It’s about time

The symbols for the New Year are bewildering. On one end of the spectrum is the New Year’s baby wearing only a diaper while on the other end is Father Time moping about in what looks like a long hospital gown. It’s a shame we can’t have a symbol without bladder control issues.

Our clichés about time are bewildering as well. Some are funny, some strange, some true, some part true and some patently false.

“I’ll be with you in just a second,” may be the most commonly told lie of our time – second only to “just a minute.” That said it is far better to be told “just a second” or “just a minute” than “just a cotton pickin’ minute.” You’re on dangerous ground once you enter cotton pickin’ minute territory.

As for “the 11th hour,” if you are ever looking for my husband, this is where you will find him. Well, he’ll either be in the 11th hour, pushing some task right up to the line, or in a used bookstore. Living in the realm of the 11th hour is a malaise common to journalists. Conditioned by endless deadlines, it becomes difficult to accomplish much in advance. If you’re still vague on the 11th hour, think tax returns and shopping for an anniversary card.

“Better late than never,” is a close-but-no-cigar cliché in my book. There are times when you only make things worse by being late; never would be preferable. One must be able to determine when the train has done left the station.

One of the best ditties about time that I know of came from members of a high school football team. Their coach taught them that “to be early is to be on time, to be on time is to be late, and to be late is to be forgotten.”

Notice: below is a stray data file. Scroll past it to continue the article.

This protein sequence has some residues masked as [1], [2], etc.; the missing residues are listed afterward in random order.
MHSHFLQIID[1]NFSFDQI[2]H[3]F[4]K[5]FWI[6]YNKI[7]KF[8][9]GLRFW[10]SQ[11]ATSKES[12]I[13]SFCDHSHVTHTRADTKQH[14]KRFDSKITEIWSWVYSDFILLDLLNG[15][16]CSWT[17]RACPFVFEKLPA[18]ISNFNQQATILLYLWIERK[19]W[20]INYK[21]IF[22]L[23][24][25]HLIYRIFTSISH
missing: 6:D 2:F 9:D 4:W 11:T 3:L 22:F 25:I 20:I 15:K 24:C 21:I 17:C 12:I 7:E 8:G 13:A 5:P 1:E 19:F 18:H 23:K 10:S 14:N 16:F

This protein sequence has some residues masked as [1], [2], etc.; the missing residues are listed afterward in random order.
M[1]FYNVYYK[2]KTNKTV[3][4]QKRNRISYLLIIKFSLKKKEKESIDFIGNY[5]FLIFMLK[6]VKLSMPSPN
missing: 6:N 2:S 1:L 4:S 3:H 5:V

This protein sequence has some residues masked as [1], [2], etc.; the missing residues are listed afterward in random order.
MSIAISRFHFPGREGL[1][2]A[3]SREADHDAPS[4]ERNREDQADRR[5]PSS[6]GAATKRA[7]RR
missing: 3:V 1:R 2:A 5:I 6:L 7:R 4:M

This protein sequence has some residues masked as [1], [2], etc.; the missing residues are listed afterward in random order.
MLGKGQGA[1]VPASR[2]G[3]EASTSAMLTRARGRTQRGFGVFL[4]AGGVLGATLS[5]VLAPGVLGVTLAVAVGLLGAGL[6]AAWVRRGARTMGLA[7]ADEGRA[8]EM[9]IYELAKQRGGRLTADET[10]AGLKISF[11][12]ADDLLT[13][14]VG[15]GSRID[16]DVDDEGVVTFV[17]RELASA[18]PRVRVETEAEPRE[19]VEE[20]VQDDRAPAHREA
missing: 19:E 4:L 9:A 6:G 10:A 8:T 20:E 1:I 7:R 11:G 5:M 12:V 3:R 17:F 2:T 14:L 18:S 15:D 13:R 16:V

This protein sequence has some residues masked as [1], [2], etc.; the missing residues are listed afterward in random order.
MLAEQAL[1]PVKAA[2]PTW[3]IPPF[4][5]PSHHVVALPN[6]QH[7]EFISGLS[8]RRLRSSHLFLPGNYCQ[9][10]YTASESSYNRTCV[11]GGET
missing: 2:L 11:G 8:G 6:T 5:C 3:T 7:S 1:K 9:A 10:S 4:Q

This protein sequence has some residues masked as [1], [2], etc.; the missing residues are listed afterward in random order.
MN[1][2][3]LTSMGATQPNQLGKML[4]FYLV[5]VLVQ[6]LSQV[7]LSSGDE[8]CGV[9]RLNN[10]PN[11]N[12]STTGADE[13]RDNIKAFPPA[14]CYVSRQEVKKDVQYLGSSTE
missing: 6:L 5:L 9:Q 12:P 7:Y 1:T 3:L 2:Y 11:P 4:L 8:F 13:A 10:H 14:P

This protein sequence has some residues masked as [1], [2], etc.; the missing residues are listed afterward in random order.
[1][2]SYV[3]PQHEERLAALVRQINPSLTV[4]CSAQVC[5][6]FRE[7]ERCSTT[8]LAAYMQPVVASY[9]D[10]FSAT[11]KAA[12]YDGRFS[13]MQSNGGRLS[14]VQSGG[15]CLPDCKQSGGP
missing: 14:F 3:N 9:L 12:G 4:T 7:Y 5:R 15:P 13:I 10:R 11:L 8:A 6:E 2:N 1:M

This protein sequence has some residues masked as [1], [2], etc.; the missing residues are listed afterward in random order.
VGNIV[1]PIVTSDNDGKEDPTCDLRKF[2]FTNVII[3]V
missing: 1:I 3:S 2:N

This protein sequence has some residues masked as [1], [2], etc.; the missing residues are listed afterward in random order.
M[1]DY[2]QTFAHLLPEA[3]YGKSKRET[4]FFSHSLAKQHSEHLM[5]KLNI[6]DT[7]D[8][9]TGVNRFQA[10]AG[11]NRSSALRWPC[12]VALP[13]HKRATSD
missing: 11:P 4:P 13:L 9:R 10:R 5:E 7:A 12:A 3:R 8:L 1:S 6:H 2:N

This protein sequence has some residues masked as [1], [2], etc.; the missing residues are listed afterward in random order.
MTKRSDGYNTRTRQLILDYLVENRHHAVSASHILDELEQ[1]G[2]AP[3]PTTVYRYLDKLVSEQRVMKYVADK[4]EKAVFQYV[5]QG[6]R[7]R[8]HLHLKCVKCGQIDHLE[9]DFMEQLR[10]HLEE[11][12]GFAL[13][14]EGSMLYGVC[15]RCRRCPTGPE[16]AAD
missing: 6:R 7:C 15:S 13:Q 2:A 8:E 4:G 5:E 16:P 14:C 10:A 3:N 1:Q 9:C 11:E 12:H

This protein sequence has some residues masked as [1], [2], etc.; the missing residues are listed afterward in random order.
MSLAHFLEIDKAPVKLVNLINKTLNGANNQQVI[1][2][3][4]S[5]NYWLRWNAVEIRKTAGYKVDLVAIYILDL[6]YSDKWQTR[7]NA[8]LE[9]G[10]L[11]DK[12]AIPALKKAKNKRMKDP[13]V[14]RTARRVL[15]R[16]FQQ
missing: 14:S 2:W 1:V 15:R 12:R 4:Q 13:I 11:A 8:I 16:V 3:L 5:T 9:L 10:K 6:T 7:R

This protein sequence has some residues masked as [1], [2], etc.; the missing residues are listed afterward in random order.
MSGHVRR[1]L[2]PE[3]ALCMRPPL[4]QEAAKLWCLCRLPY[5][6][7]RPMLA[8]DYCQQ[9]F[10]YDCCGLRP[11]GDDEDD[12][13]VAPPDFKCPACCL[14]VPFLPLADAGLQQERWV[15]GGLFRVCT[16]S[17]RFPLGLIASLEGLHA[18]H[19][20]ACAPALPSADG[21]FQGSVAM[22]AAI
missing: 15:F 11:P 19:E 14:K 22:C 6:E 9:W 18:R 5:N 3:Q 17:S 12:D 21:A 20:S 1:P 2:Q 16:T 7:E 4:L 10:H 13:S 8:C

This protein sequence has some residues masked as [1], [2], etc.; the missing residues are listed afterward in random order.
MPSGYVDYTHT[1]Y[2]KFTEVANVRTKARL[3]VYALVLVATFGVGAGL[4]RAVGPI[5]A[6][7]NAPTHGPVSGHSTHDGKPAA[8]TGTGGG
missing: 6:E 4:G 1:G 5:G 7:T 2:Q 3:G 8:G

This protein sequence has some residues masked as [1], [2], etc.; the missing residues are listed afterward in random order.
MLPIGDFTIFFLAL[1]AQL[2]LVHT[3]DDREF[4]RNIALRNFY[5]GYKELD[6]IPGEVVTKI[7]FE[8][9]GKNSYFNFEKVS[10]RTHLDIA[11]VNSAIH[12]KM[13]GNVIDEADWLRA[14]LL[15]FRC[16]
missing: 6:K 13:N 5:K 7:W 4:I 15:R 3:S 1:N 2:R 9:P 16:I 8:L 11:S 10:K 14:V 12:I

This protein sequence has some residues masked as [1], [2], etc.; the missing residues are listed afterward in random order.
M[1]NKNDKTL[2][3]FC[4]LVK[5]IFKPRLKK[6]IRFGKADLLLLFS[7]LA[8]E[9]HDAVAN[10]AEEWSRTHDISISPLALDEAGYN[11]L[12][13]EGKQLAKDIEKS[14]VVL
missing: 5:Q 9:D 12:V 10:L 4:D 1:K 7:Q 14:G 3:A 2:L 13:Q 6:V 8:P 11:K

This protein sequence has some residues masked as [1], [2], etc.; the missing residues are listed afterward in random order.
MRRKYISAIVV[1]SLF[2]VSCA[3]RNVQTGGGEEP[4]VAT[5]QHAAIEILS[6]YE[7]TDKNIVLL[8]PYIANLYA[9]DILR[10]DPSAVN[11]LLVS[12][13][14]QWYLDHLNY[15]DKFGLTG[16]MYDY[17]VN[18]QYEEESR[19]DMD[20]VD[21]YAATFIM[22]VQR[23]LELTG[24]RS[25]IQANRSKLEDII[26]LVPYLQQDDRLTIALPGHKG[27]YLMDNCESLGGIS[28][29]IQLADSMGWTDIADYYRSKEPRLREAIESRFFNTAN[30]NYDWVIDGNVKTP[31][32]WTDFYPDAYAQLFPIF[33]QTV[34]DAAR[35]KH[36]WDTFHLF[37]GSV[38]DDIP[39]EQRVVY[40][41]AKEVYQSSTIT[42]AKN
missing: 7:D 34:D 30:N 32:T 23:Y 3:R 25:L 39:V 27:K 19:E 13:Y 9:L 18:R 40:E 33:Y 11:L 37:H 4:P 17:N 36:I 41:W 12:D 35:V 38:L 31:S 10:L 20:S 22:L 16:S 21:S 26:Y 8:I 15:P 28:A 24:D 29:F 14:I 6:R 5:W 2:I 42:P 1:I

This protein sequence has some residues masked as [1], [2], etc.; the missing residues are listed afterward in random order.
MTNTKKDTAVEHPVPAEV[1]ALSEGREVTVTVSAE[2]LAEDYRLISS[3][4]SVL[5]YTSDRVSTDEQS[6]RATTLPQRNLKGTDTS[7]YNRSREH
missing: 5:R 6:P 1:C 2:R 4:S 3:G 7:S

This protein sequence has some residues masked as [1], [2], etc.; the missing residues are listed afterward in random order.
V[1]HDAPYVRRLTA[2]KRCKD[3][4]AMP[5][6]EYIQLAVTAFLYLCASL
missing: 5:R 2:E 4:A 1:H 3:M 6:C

I tried impressing that on the husband, but he says it does not apply in the 11th hour.

I was always cautious about using the phrase, “marking time” around the kids. It conjured up images of them drawing clocks on the walls.

When John Adams was grieving the death of his beloved wife Abigail, Thomas Jefferson wrote to him in a letter: “. . . for ills so immeasurable time and silence are the only medicine.”

As for what makes the best time, that is a highly subjective call. But I can tell you when the best time is. The best time is half an hour before sunset and half an hour before sunrise. The best time is when a blanket of snow has fallen and encroaching darkness turns the world a beautiful blue.

The best time is in the country at night with a clear sky and the stars blazing.

The best time is when the door opens and someone says, “I’m home.”

The best time is when you have a full house and you manage to beat them all out of bed and have a few minutes of quiet before the day begins.

Time is a constantly changing companion. It creeps, crawls, stands still, shrinks disappears, multiplies and flies.

What can we look forward to in the way of time in the coming New Year?

Another 365 days.